The member K is provided with an uprising stem K slidingly received in a collar member L whichhas extensions L Secured to a horizontal shaft L journalled in an upper portion of thebracket member F .By rotation of the shaft L?, the member K can be swung from the position in which its stem K is vertical, as shown in Figs. 5 and 6, into the position shown in dotted lines in Fig. 5. To thus adjust the member K between its operative and inoperative positions, I provide means shown as comprising a worm wheel L secured to the shaft L and a worm L in mesh with, said wheel, and carried by a shaft L provided with a hand wheel L in position 'full lines in Fig. 5. In the normal condition of the apparatus for movement of the vehicle along the track rails A, the member K is held in the position shown in Fig; 5, by means shown as comprising a locking member, or lever M journaled on the collar L to turn relative thereto about an axis parallel with the shaft L into and out of a locking position in which an upper portion M of the member M is beneath, and we vents down movement of, a head or enlargement K rigidly secured to the upper end of the stem K A spring M acts between the member'M and the bracket member F to yieldingly hold the part M in its locking position shown in Fig. 5.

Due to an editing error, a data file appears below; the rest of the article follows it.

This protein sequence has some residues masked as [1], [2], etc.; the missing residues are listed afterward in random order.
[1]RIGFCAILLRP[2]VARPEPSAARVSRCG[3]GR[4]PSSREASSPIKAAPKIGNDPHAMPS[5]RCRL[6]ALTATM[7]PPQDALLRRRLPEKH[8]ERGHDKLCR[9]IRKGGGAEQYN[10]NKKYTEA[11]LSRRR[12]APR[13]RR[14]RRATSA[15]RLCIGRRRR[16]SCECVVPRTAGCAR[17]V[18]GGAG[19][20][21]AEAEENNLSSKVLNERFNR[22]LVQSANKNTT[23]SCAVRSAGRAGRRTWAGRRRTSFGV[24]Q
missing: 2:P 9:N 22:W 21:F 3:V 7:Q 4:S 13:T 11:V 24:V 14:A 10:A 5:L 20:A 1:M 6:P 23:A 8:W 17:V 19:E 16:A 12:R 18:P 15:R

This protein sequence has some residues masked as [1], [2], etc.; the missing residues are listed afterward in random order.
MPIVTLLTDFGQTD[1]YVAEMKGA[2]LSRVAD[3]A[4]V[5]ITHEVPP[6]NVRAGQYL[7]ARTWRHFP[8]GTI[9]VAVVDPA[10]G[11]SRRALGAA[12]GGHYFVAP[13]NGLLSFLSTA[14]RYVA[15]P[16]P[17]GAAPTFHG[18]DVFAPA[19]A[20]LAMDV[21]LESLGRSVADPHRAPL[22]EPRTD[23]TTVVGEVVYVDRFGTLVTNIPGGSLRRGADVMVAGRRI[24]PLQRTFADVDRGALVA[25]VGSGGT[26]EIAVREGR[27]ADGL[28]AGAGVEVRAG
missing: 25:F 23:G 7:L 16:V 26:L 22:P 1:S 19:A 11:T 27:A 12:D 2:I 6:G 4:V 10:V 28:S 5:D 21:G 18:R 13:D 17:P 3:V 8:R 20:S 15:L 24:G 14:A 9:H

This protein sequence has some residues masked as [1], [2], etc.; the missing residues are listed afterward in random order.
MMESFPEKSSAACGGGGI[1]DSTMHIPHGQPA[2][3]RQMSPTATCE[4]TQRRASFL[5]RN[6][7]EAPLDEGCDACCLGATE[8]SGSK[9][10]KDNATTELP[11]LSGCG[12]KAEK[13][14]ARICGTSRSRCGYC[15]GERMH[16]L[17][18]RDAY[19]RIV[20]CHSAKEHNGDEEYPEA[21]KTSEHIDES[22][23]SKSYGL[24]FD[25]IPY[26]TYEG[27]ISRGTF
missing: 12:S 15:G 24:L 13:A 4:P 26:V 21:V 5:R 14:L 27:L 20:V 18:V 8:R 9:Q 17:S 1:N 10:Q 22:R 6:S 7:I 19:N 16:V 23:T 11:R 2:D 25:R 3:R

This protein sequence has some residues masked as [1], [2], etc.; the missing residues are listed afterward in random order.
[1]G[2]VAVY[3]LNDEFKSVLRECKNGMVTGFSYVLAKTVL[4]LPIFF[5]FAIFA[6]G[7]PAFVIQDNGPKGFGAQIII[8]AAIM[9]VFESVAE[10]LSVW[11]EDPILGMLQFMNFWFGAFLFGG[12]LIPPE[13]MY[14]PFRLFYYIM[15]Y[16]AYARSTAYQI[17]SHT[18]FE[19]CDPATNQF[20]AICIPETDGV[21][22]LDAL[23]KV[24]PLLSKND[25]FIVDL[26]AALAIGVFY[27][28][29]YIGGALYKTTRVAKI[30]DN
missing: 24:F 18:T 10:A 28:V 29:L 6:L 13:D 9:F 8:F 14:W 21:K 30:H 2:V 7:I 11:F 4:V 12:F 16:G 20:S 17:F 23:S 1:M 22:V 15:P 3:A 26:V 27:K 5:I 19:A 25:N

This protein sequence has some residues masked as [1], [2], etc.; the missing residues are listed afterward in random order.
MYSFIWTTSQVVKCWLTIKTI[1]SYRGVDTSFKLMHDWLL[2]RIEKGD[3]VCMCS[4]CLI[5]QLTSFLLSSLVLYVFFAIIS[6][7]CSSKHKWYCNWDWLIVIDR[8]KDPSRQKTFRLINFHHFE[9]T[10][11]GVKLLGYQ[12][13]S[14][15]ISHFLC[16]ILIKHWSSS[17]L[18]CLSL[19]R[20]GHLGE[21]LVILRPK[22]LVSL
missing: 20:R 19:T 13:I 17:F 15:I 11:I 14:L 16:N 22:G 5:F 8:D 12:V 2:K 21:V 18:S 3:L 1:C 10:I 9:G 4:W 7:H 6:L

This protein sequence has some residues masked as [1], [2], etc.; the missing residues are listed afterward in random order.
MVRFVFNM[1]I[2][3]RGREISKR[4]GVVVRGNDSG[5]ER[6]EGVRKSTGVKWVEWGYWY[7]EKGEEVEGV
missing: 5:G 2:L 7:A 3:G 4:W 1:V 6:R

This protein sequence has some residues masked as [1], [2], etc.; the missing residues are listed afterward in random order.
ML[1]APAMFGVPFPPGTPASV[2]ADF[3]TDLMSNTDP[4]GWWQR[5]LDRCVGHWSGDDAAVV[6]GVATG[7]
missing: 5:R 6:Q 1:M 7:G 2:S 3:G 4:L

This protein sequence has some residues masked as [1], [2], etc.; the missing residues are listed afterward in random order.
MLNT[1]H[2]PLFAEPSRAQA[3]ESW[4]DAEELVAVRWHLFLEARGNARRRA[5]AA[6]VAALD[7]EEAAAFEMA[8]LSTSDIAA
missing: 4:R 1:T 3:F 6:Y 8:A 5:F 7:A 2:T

In accordance with the present invention, means are provided for automatically turning the lever M in the counterclockwise direction as seen in Figs. 5 and 6, to move the part M late erally out from under the head K, as the vehicle, running along the track rails, approaches a transfer 'platform. To this end, in the ar rangement shown, the member M isprovided at its lower end with a roller or wheel M which engages a stationary tripping element N located adjacent the approach side of each platform, and shown as in the form of a short rail section parallel to, and between the track rails A, and,

in the arrangement shown, nearer to one than.

the other of those rails.